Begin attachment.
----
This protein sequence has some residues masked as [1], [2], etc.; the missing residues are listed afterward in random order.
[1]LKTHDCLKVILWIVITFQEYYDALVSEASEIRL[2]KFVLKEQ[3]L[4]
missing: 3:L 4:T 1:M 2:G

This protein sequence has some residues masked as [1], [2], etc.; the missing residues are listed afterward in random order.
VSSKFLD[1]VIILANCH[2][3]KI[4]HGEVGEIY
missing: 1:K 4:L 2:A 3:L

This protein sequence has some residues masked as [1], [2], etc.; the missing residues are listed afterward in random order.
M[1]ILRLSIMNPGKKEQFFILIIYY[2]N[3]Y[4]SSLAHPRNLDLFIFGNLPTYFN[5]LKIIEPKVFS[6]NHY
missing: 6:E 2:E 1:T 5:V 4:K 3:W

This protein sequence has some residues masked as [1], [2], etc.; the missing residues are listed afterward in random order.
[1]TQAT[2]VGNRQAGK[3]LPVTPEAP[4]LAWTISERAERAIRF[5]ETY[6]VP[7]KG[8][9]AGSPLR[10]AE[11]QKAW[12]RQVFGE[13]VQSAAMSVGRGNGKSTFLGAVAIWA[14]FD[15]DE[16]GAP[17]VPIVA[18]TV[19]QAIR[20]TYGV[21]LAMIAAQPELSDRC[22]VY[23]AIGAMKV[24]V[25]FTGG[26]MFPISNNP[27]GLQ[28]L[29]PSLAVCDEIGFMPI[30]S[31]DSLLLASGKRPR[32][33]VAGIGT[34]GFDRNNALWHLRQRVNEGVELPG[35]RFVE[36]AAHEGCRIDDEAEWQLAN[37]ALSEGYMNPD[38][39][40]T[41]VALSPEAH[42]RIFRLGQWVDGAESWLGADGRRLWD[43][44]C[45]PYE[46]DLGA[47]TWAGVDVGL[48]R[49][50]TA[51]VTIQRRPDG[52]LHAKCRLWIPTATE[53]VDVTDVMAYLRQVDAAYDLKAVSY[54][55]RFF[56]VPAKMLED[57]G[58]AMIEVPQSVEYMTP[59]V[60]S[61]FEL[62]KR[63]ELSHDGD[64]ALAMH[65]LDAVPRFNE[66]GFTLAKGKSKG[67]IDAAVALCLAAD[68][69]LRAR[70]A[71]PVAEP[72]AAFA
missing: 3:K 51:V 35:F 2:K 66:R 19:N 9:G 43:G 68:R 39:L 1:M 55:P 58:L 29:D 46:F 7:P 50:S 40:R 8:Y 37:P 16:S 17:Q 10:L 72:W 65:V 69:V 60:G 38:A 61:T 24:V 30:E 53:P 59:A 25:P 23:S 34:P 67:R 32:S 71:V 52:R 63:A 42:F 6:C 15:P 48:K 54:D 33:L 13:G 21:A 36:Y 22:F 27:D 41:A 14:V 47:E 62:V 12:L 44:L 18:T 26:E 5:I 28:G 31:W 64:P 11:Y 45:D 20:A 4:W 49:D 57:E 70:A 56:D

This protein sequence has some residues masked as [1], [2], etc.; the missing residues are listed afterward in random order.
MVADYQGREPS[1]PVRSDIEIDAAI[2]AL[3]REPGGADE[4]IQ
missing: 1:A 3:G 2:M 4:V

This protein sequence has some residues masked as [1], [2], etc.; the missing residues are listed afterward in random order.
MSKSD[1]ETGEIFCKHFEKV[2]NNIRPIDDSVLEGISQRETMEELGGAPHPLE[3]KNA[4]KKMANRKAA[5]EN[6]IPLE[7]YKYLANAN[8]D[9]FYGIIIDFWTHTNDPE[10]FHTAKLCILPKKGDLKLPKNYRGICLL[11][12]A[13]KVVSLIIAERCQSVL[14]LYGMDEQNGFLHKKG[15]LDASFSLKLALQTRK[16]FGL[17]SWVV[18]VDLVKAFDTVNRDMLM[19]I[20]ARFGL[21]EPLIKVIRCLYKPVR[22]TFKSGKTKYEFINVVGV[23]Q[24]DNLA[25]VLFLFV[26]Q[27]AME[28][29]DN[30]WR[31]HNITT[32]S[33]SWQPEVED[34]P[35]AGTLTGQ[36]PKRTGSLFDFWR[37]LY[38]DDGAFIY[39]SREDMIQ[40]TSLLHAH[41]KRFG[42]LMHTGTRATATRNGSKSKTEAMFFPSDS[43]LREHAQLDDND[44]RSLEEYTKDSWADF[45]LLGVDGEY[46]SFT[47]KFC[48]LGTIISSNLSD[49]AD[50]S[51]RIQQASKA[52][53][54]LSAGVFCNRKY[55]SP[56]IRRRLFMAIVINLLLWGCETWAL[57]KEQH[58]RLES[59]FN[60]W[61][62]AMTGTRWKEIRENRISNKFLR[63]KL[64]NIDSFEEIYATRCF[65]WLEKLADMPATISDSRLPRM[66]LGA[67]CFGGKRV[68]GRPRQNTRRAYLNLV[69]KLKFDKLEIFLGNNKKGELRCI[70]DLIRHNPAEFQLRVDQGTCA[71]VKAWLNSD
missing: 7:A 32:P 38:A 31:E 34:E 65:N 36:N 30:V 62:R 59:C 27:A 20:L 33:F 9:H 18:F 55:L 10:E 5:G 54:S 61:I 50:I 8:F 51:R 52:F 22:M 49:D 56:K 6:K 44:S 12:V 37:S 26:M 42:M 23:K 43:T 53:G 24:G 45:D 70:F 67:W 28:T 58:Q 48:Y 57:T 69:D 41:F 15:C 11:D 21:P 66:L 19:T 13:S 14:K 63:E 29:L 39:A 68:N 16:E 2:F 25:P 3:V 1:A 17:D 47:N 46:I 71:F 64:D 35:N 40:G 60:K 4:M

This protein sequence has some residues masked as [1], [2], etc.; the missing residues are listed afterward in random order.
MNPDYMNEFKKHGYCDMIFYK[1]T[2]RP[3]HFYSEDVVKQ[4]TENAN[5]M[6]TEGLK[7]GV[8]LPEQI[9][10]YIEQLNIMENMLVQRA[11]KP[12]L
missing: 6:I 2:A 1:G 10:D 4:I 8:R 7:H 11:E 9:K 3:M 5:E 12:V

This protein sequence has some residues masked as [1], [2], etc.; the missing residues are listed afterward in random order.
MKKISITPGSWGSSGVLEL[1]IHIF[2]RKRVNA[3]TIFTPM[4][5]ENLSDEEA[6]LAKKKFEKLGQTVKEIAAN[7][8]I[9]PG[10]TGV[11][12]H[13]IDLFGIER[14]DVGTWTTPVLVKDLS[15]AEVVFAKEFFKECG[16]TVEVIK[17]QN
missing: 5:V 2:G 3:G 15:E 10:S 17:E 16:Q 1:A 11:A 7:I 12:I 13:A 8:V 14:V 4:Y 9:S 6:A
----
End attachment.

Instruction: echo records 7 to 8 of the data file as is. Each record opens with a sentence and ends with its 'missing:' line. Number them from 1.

This protein sequence has some residues masked as [1], [2], etc.; the missing residues are listed afterward in random order.
MNPDYMNEFKKHGYCDMIFYK[1]T[2]RP[3]HFYSEDVVKQ[4]TENAN[5]M[6]TEGLK[7]GV[8]LPEQI[9][10]YIEQLNIMENMLVQRA[11]KP[12]L
missing: 6:I 2:A 1:G 10:D 4:I 8:R 7:H 11:E 9:K 3:M 5:E 12:V

This protein sequence has some residues masked as [1], [2], etc.; the missing residues are listed afterward in random order.
MKKISITPGSWGSSGVLEL[1]IHIF[2]RKRVNA[3]TIFTPM[4][5]ENLSDEEA[6]LAKKKFEKLGQTVKEIAAN[7][8]I[9]PG[10]TGV[11][12]H[13]IDLFGIER[14]DVGTWTTPVLVKDLS[15]AEVVFAKEFFKECG[16]TVEVIK[17]QN
missing: 5:V 2:G 3:G 15:E 10:S 17:E 16:Q 1:A 11:A 7:I 12:I 13:A 8:V 14:V 4:Y 9:S 6:A